The task of moving the lighthouse, in order to protect it from sand and erosion, got off to a smooth start, project leader Thomas Lomholt told local media Nordjyske.
Hans Ravn/Ritzau Scanpix
The most critical phase of the relocation had been completed by 10am, Lomholt said.
Built in 1889 when the coast was 200 metres away, Rubjerg Knude Lighthouse is being moved a short distance from its home of 130 years due to fears it will eventually be destroyed by erosion.
Museum buildings located adjacent to the lighthouse were abandoned during the 1990s due to sand drift.
Rubjerg Knude with adjacent buildings in 1996. Archive photo: Bjarke Ørsted/Ritzau Scanpix
To move the structure, a track was built by digging down and laying rails alongside its foundations.
Preparations for the move earlier in October. Photo: Henning Bagger/Ritzau Scanpix
This morning, the lighthouse was lifted onto the rails and pushed inland along the two tracks.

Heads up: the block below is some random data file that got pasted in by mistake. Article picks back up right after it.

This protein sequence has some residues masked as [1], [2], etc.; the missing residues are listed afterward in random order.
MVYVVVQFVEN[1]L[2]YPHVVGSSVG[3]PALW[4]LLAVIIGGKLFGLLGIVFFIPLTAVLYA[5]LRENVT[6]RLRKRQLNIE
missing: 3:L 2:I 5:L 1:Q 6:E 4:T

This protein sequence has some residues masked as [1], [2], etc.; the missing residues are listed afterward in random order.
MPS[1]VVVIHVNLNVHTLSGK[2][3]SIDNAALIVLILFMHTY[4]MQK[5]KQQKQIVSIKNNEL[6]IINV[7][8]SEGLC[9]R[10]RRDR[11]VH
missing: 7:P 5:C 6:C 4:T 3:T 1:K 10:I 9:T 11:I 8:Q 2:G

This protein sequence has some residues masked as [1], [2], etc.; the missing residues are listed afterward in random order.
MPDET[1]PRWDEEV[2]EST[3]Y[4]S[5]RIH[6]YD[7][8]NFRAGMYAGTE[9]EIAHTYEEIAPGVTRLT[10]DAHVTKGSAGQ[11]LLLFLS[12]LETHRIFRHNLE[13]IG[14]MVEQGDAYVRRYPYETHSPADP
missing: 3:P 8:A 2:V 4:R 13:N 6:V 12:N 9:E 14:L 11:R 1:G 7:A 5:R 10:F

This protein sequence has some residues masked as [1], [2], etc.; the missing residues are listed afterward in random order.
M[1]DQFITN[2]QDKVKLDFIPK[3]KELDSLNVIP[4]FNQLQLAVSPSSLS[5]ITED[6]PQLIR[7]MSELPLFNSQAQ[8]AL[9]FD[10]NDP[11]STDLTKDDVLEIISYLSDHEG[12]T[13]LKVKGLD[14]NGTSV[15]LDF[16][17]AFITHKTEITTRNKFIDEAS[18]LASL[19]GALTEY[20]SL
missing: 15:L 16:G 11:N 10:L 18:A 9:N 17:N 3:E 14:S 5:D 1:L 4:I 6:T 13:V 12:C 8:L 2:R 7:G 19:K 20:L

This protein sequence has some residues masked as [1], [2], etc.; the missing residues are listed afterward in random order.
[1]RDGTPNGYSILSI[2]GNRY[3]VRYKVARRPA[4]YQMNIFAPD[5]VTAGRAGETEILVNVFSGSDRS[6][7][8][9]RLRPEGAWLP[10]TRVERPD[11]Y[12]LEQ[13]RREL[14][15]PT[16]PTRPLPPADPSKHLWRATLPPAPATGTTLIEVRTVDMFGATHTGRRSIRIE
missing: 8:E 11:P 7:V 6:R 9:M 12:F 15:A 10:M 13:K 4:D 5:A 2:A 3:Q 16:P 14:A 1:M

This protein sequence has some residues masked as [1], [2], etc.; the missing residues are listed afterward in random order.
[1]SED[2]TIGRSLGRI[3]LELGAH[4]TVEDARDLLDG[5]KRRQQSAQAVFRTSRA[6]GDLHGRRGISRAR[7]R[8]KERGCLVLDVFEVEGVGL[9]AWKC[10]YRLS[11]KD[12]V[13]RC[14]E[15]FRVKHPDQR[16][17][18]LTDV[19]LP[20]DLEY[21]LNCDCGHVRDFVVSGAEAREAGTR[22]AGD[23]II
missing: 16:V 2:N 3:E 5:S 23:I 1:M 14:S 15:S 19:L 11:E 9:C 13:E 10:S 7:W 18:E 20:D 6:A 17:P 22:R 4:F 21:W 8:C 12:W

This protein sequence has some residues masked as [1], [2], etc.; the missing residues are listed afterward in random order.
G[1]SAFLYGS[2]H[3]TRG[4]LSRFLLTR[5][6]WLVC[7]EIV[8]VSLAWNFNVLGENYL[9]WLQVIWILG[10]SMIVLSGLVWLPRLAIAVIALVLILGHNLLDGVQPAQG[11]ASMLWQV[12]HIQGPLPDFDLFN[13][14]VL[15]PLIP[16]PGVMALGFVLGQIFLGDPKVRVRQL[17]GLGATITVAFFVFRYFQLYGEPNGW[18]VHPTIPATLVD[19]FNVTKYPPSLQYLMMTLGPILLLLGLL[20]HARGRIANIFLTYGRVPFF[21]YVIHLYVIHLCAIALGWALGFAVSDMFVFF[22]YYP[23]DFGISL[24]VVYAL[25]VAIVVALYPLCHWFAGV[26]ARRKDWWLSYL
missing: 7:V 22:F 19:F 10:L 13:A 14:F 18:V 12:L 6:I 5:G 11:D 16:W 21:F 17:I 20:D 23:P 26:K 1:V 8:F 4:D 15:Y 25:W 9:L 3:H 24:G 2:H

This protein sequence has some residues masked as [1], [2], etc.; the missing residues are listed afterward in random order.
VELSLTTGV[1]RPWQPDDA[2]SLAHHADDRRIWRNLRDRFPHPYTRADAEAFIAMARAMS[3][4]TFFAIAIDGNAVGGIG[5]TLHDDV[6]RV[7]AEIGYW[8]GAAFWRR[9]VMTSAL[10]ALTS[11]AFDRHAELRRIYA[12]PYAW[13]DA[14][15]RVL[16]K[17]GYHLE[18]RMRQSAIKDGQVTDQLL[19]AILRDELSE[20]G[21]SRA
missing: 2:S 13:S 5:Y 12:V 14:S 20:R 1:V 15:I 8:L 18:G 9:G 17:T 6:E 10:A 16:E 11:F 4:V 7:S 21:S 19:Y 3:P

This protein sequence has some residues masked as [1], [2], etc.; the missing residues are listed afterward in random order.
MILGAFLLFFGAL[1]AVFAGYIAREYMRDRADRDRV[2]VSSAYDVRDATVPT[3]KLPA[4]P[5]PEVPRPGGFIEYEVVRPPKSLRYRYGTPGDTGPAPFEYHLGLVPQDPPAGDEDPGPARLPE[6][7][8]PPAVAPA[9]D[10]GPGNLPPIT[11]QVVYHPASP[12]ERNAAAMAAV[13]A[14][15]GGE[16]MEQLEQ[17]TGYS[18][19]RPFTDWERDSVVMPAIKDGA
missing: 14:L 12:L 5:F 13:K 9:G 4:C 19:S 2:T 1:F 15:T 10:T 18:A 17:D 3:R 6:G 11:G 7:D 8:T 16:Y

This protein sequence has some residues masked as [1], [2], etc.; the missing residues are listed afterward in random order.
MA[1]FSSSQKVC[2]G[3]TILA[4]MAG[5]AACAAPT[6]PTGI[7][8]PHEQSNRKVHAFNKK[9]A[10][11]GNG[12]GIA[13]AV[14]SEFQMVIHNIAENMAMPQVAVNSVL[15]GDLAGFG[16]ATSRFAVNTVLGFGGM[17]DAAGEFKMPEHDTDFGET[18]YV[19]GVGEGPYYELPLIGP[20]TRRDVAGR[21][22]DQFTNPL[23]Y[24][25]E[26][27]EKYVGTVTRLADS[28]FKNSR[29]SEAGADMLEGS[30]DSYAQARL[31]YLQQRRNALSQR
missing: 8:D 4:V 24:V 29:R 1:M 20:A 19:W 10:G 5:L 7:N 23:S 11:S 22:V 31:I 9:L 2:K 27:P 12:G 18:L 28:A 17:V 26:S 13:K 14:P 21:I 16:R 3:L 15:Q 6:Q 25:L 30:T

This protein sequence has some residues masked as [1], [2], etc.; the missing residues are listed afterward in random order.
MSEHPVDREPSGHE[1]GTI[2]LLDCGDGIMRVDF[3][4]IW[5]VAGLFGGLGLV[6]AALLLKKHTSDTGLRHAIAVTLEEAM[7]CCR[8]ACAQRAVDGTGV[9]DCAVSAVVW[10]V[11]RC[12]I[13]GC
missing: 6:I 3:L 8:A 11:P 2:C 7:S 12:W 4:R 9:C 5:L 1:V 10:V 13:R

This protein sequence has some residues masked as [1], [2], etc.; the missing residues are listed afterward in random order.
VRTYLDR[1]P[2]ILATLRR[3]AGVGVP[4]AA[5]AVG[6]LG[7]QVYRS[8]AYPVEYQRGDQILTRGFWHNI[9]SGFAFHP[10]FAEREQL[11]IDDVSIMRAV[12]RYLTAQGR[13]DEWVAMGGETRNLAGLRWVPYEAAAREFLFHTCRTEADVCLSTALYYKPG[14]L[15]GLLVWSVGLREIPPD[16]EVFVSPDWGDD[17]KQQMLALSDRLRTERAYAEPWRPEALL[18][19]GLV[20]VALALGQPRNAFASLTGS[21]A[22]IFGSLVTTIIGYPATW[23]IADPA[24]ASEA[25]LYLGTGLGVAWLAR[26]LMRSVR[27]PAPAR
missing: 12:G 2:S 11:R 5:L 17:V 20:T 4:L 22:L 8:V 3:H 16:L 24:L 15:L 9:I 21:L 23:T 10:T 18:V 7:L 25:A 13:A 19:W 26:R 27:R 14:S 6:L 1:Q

Henning Bagger/Ritzau Scanpix
It will be moved at total of about 80 metres, with work expected to be completed on Tuesday evening.
The unusual operation was watched by around 100 media and 1,000 spectators as it commenced, with as many as 25,000 people expected to pass by during the day.
Denmark’s Nature Agency (Naturstyrelsen), which owns the lighthouse, Hjørring Municipality and local construction firm Kjeld Pedersen are behind the relocation project.
“This is a big day for me, the city council, all of Hjørring Municipality and and for the Vendsyssel region. This is a huge tourist attraction for North Jutland. So many people come here every year,” Hjørring’s lord mayor Arne Boelt said.
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